Washington, DC – AARP commends U.S. Representative Tom Reed (R-NY) and U.S. Representative Linda Sanchez (D-CA) on the bipartisan introduction of H.R. 4708, the Credit for Caring Act, that supports America’s family caregivers by offering a federal tax credit of up to $3,000 for those who qualify.
This tax credit would provide eligible family caregivers caring for loved ones of all ages with some financial relief and help them pay for services such as home care, adult day care, respite care, and other supports. Family caregivers help older adults and people with disabilities live independently in their homes and communities, saving taxpayer dollars by helping to delay or prevent more costly nursing home care and preventing unnecessary hospital readmissions. In addition to other assistance family caregivers provide, nearly 70% of family caregivers pay out-of-pocket to help provide care to their loved ones.
“The bipartisan Credit for Caring Act sends a clear message that support for family caregivers is not bound by political ideologies,” said AARP Chief Advocacy and Engagement Officer Nancy LeaMond. “This legislation will help ease the financial burden faced by many family caregivers today.” The strong majority (83%) of registered voters age 40 and older, across party lines, support providing a federal income tax credit to family caregivers for the support and care of loved ones, according to a poll conducted by AARP.
Many family caregivers pay for caregiving expenses with their personal savings, too often causing them to reduce or stop saving for their own future. One survey found that over 40% of family caregivers spend more than $5,000 a year on caregiving expenses.1 Another survey found family caregivers of persons age 50 and older reported spending an average of more than 10% of their annual income on caregiving expenses, an average of $5,531 out-of-pocket. Long-distance family caregivers averaged $8,728 in annual expenses.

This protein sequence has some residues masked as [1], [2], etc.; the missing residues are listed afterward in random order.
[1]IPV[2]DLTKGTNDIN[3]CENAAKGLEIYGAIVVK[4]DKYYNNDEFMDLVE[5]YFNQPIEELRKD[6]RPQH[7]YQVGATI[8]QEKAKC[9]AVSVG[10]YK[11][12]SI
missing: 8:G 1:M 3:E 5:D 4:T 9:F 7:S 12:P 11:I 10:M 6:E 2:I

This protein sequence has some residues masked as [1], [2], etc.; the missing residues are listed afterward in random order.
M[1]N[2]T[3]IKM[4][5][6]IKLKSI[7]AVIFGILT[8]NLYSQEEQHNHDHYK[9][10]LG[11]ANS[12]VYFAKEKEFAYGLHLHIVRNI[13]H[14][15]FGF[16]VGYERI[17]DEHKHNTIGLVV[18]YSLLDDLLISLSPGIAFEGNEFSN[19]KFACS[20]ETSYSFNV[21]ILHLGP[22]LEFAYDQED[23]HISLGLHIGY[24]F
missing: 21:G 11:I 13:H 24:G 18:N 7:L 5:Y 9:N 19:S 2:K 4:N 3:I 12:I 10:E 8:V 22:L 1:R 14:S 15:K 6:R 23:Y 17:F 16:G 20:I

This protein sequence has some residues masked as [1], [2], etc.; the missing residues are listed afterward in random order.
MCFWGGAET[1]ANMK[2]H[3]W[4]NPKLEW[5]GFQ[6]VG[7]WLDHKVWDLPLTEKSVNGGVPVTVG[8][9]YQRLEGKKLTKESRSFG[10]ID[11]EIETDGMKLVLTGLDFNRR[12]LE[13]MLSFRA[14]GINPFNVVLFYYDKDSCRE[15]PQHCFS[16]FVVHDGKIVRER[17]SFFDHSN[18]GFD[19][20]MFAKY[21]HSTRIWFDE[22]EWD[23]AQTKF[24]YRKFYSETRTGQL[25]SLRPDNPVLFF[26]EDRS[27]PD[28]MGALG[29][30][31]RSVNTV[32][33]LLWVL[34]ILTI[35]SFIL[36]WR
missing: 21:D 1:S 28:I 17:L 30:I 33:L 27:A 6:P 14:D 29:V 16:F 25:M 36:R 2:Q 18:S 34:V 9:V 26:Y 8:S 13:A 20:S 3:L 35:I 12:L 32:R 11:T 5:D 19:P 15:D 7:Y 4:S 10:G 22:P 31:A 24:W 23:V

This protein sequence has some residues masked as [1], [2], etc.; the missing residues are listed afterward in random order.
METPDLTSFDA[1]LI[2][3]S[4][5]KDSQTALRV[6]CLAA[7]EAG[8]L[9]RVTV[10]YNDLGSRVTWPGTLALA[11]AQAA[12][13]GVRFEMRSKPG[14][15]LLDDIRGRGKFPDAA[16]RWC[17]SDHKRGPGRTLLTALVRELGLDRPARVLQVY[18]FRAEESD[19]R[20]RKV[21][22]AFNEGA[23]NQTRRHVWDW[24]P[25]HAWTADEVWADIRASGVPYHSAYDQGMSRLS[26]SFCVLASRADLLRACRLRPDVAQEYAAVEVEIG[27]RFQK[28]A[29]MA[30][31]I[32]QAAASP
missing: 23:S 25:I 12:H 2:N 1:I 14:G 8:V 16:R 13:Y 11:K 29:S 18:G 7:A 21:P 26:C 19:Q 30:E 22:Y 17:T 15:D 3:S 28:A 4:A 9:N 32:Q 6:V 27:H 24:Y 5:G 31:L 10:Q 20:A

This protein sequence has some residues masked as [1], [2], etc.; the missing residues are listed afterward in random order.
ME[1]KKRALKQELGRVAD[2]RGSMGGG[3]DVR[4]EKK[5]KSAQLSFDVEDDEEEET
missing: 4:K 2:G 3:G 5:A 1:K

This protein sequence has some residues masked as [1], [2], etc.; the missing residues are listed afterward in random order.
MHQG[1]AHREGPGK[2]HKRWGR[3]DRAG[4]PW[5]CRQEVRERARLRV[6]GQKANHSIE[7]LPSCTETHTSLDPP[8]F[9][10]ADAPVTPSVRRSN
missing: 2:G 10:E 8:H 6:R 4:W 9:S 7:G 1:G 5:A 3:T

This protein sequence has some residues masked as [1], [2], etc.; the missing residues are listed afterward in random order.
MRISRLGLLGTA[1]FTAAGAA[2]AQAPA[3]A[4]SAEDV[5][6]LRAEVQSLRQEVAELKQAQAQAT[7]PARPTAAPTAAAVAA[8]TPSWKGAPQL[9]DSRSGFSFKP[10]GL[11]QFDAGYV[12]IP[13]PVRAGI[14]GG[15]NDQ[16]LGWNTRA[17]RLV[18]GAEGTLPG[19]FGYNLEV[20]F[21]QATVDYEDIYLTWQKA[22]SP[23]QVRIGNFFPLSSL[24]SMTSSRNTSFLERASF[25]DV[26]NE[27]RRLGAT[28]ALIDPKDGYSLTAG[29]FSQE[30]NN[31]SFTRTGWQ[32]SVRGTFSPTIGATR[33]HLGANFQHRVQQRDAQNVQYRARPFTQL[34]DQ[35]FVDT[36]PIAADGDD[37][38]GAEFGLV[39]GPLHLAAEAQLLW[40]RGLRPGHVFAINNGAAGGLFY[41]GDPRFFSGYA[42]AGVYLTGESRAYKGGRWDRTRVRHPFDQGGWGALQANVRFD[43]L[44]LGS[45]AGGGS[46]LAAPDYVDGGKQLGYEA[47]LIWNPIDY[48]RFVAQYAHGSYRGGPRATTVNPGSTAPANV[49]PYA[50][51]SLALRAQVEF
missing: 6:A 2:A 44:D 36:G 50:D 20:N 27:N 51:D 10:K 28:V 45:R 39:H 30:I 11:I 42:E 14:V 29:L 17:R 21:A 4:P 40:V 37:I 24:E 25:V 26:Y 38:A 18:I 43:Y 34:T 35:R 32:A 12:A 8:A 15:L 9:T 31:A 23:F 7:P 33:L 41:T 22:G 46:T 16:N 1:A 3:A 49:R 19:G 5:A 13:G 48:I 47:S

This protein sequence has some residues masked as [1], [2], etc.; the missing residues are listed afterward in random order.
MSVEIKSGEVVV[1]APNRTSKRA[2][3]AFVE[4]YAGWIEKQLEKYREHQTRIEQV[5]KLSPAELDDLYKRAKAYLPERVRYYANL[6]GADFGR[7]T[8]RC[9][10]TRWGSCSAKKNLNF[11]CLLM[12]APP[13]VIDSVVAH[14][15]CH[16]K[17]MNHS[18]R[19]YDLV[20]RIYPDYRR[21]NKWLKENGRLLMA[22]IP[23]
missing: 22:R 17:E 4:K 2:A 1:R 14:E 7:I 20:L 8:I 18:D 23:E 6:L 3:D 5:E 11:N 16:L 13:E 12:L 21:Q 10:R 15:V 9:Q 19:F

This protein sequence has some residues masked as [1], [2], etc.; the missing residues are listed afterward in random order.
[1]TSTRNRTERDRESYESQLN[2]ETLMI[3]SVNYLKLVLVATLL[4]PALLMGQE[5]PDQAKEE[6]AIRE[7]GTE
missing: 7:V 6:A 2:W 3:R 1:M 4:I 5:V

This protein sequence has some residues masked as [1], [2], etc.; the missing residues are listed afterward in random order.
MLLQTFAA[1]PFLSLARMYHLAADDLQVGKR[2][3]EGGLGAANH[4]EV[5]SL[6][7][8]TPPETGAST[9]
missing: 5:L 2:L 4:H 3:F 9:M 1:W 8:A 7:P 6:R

The Credit for Caring Act is important for America’s silent army of family caregivers who provide 37 billion hours of unpaid care, valued at an estimated $470 billion annually. In addition to AARP, other groups supporting this legislation include the American Heart Association/American Stroke Association, National Multiple Sclerosis Society, National Council on Aging, Autism Speaks, Caregiver Action Network, and the Center for Elder Care and Advanced Illness, Altarum Institute.
AARP urges Congress to pass the Credit for Caring Act.
For more information on caregiving, visit AARP’s Caregiving Resource Center at www.aarp.org/caregiving.
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1 L. Feinberg, S. Reinhard, A. Houser & R. Choula, Valuing the Invaluable: 2011 Update, The Growing Contributions and Costs of Family Caregiving (AARP PPI, 2011), available athttp://www.aarp.org/relationships/caregiving/info-07-2011/valuing-the-invaluable.html. All data cited in this paragraph are included in this source unless otherwise noted.
AARP is a nonprofit, nonpartisan organization, with a membership of nearly 38 million that helps people turn their goals and dreams into 'Real Possibilities' by changing the way America defines aging. With staffed offices in all 50 states, the District of Columbia, Puerto Rico, and the U.S. Virgin Islands, AARP works to strengthen communities and promote the issues that matter most to families such as healthcare security, financial security and personal fulfillment. AARP also advocates for individuals in the marketplace by selecting products and services of high quality and value to carry the AARP name. As a trusted source for news and information, AARP produces the world’s largest circulation magazine, AARP The Magazine and AARP Bulletin. AARP does not endorse candidates for public office or make contributions to political campaigns or candidates. To learn more, visit www.aarp.org or follow @aarp and our CEO @JoAnn_Jenkins on Twitter.
Greg Phillips, 202-434-2560, email@example.com, @AARPMedia